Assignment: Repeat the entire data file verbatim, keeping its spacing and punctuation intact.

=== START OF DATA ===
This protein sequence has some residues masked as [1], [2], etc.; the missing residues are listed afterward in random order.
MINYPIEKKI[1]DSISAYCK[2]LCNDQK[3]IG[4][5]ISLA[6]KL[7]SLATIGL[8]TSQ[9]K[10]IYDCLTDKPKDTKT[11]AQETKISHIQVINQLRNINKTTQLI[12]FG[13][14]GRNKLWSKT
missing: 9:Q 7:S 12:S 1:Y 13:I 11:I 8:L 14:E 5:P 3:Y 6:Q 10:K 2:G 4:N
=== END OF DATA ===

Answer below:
This protein sequence has some residues masked as [1], [2], etc.; the missing residues are listed afterward in random order.
MINYPIEKKI[1]DSISAYCK[2]LCNDQK[3]IG[4][5]ISLA[6]KL[7]SLATIGL[8]TSQ[9]K[10]IYDCLTDKPKDTKT[11]AQETKISHIQVINQLRNINKTTQLI[12]FG[13][14]GRNKLWSKT
missing: 9:Q 7:S 12:S 1:Y 13:I 11:I 8:L 14:E 5:P 3:Y 6:Q 10:K 2:G 4:N